Life At The Texas State Lunatic Asylum 1857 1997

Author: Sarah C. Sitton
Publisher: Texas A&M University Press
ISBN: 9780890968598
Size: 72.46 MB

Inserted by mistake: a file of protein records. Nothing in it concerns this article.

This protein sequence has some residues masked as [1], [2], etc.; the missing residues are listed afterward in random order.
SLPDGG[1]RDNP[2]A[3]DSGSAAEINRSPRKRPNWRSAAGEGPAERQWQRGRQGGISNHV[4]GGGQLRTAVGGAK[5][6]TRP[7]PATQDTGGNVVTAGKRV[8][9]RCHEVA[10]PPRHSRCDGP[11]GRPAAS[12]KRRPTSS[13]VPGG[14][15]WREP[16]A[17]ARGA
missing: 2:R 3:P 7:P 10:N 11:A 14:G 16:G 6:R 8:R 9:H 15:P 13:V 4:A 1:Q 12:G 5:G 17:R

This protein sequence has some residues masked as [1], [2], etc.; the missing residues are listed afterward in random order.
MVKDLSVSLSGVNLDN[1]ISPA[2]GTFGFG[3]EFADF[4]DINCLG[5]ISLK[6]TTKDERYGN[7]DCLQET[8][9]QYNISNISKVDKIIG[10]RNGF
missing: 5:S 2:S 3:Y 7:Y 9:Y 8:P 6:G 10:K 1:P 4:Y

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The nineteenth-century "cult of curability" engendered the optimistic belief that mental illness could be cured under ideal conditions -- removal from the stresses of everyday life to asylum, a pleasant, well-regulated environment where healthy meals, daily exercise, and social contact were the norm. This utopian view led to the reform and establishment of lunatic asylums throughout the United States. The Texas State Lunatic Asylum (later called the Austin State Hospital) followed national trends, and its history documents national mental health practices in microcosm. Drawing on diverse sources -- patient records from the nineteenth century, papers and reports of the institution's various superintendents, transcripts of interviews of former employees, newspaper accounts, personal memoirs, and interviews -- Sarah C. Sitton has recreated what life in "our little town" was like from the institution's opening in 1861 to its de-institutionalization in the 1980s and 1990s. For more than a century, the asylum community resembled a self-sufficient village complete with its own blacksmith shop, icehouse, movie theater, brass band, baseball team, and undertakers. Beautifully landscaped grounds and gravel lanes attracted locals for Sunday carriage drives. Patients tended livestock, tilled gardens, helped prepare meals, and cleaned wards. Their routines might include weekly dances and religious services, as well as cold tubs, paraldehyde, and electroshock. Employees, from the superintendent on down, lived on the grounds, and their children grew up "with inmates for playmates." While the superintendent exercised almost feudal power, deciding if staff could date or marry, a multigenerational"clan" of several interlinked families controlled its day-to-day operations for decades. With the current emphasis on community-based care for the mentally ill and the negative consequences of de-institutionalization increasingly apparent, the debate on how best to care for the state's -- and the nation's -- mentally ill continues. This examination offers historical and practical insights which will be of interest to practitioners and policy makers in the field of mental health as well as to individuals interested in the history of the state of Texas.